Music is multisensory in nature – not perceived exclusively by the ears, scientists are discovering – so the National Institutes for Health (NIH) and the Kennedy Center’s Renee Fleming are partnering in an interdisciplinary Sound Health Initiative, which aims to stir public interest in the scientific investigation of music and the brain.
Soprano Fleming, a well-known opera singer who also serves as an adviser to the Kennedy Center, also described her fascination with music’s healing ability during a recent “Music and the Mind” presentation at the University of Utah that was part of the initiative.
There, Fleming joined University of Utah neurologists Norman Foster and Jeffrey Anderson to offer their perspective on music’s potential power to change the mind and improve its capacity for language; the session further illuminated possibilities for music to treat neurological disorders such as Alzheimer’s, a University of Utah release said.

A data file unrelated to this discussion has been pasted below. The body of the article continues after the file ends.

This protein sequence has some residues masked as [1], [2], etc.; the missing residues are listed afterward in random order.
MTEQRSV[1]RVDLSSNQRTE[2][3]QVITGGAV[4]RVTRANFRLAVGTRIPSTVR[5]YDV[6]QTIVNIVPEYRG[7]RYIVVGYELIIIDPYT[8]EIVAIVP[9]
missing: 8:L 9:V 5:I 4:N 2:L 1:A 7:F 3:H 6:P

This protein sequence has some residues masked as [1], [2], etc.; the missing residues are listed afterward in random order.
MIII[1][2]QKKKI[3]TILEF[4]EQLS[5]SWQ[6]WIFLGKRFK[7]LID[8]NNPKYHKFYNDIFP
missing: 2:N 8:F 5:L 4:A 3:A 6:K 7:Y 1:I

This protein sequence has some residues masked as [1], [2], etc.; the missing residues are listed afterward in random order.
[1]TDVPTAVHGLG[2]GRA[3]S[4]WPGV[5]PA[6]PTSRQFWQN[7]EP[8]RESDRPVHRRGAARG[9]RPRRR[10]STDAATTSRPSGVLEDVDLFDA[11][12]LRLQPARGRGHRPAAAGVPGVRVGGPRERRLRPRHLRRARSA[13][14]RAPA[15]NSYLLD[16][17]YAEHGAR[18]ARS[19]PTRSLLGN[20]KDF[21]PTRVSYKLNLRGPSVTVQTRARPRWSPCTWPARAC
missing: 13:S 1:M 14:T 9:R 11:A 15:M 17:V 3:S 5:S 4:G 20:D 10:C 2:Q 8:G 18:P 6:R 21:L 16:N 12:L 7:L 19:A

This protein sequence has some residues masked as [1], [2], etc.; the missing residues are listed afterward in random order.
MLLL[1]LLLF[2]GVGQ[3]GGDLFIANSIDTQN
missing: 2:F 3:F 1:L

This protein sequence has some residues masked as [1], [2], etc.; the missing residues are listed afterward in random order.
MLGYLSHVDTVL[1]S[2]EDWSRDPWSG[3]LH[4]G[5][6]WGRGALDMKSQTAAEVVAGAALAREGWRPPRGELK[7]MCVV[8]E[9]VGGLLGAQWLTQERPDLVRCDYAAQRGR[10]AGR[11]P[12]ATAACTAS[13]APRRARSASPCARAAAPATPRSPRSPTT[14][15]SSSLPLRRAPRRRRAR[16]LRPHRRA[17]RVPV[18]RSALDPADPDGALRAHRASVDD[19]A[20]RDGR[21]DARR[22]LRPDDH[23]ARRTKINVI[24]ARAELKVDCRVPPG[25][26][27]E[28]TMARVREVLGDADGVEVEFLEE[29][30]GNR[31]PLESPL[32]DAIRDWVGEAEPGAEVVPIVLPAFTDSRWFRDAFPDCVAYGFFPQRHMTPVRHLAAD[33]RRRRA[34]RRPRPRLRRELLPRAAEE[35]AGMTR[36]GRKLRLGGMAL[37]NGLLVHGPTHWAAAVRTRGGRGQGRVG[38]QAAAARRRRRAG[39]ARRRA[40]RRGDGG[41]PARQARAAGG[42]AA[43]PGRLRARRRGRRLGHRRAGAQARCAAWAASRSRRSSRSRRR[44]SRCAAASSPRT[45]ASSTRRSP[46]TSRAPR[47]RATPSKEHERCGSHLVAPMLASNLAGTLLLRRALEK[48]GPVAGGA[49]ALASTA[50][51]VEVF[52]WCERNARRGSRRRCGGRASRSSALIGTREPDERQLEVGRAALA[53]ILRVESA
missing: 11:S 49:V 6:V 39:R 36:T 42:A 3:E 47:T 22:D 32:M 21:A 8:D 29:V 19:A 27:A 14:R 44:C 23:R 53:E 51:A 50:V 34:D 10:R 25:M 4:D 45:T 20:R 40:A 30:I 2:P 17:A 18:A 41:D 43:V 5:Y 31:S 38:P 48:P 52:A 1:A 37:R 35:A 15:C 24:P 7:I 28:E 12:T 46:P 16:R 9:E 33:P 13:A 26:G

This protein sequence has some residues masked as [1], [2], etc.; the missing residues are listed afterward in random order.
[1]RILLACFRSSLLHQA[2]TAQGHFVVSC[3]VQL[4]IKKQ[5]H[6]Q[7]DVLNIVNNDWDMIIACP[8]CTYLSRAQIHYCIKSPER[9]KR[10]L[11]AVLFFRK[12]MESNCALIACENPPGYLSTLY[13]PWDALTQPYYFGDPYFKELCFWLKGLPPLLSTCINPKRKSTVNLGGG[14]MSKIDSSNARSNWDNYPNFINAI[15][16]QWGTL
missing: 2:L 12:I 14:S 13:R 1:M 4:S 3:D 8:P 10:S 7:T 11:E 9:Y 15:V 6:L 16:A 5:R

“Alzheimer disease robs a person of their memories, of their past,” Foster said in the release, referring to the fine arts as “an important window” to comprehending the disease. “Pictures and music help to retrieve these memories.”
Referring to evidence of Alzheimer’s patients who displayed progress in communication following music therapy, Fleming developed an interest in educating the public about the healing potential of the arts.
“I have become very interested in science and medicine, and I started noticing that more and more there were new neurologic studies on music and the brain,” Fleming said in a Kennedy Center article, according to the release. “I really want this message to get out because if people understood the power of arts in our lives (it would affect the way we make arts accessible to everyone).”